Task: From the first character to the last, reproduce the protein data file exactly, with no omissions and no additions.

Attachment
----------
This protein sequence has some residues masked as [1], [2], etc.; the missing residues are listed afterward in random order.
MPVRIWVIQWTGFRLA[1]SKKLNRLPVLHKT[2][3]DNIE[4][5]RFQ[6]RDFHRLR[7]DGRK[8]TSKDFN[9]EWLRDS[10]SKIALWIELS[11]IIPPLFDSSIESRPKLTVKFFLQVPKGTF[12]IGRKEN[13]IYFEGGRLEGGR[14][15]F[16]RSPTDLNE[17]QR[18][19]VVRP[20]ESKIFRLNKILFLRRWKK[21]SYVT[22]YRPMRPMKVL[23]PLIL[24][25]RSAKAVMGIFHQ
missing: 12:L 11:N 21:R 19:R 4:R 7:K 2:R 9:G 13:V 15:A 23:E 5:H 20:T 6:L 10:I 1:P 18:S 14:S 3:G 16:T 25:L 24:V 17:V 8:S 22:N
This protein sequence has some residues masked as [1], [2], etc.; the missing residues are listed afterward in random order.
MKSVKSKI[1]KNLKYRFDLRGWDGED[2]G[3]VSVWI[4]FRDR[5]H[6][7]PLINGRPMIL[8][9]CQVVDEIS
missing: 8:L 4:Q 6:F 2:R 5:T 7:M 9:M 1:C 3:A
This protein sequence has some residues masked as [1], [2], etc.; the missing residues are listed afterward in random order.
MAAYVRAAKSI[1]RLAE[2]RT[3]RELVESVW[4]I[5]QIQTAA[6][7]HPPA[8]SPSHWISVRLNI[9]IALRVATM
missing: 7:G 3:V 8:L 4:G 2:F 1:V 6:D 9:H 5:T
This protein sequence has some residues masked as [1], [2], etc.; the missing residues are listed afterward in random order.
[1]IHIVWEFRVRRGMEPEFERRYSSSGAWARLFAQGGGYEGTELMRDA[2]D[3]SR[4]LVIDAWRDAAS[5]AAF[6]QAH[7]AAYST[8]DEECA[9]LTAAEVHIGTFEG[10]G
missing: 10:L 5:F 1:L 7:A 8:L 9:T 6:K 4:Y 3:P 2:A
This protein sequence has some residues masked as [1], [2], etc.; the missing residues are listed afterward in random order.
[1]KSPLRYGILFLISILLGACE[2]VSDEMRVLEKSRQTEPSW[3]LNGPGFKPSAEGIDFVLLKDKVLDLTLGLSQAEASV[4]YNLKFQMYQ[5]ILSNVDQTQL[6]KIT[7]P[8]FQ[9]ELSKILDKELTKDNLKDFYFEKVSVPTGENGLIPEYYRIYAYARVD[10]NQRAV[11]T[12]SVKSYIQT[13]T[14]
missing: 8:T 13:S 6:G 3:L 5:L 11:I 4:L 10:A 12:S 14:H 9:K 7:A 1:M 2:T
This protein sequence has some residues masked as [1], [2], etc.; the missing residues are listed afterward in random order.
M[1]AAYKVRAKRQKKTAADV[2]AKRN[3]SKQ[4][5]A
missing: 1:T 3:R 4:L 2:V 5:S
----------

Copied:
This protein sequence has some residues masked as [1], [2], etc.; the missing residues are listed afterward in random order.
MPVRIWVIQWTGFRLA[1]SKKLNRLPVLHKT[2][3]DNIE[4][5]RFQ[6]RDFHRLR[7]DGRK[8]TSKDFN[9]EWLRDS[10]SKIALWIELS[11]IIPPLFDSSIESRPKLTVKFFLQVPKGTF[12]IGRKEN[13]IYFEGGRLEGGR[14][15]F[16]RSPTDLNE[17]QR[18][19]VVRP[20]ESKIFRLNKILFLRRWKK[21]SYVT[22]YRPMRPMKVL[23]PLIL[24][25]RSAKAVMGIFHQ
missing: 12:L 11:N 21:R 19:R 4:R 7:K 2:R 9:G 13:V 15:A 23:E 5:H 20:T 6:L 10:I 1:P 18:S 14:S 3:G 16:T 25:L 24:V 17:V 8:S 22:N
This protein sequence has some residues masked as [1], [2], etc.; the missing residues are listed afterward in random order.
MKSVKSKI[1]KNLKYRFDLRGWDGED[2]G[3]VSVWI[4]FRDR[5]H[6][7]PLINGRPMIL[8][9]CQVVDEIS
missing: 8:L 4:Q 6:F 2:R 5:T 7:M 9:M 1:C 3:A
This protein sequence has some residues masked as [1], [2], etc.; the missing residues are listed afterward in random order.
MAAYVRAAKSI[1]RLAE[2]RT[3]RELVESVW[4]I[5]QIQTAA[6][7]HPPA[8]SPSHWISVRLNI[9]IALRVATM
missing: 7:G 3:V 8:L 4:G 2:F 1:V 6:D 9:H 5:T
This protein sequence has some residues masked as [1], [2], etc.; the missing residues are listed afterward in random order.
[1]IHIVWEFRVRRGMEPEFERRYSSSGAWARLFAQGGGYEGTELMRDA[2]D[3]SR[4]LVIDAWRDAAS[5]AAF[6]QAH[7]AAYST[8]DEECA[9]LTAAEVHIGTFEG[10]G
missing: 10:L 5:F 1:L 7:A 8:L 9:T 6:K 4:Y 3:P 2:A
This protein sequence has some residues masked as [1], [2], etc.; the missing residues are listed afterward in random order.
[1]KSPLRYGILFLISILLGACE[2]VSDEMRVLEKSRQTEPSW[3]LNGPGFKPSAEGIDFVLLKDKVLDLTLGLSQAEASV[4]YNLKFQMYQ[5]ILSNVDQTQL[6]KIT[7]P[8]FQ[9]ELSKILDKELTKDNLKDFYFEKVSVPTGENGLIPEYYRIYAYARVD[10]NQRAV[11]T[12]SVKSYIQT[13]T[14]
missing: 8:T 13:S 6:G 3:L 5:L 11:I 4:L 10:A 12:S 14:H 9:K 7:A 1:M 2:T
This protein sequence has some residues masked as [1], [2], etc.; the missing residues are listed afterward in random order.
M[1]AAYKVRAKRQKKTAADV[2]AKRN[3]SKQ[4][5]A
missing: 1:T 3:R 4:L 2:V 5:S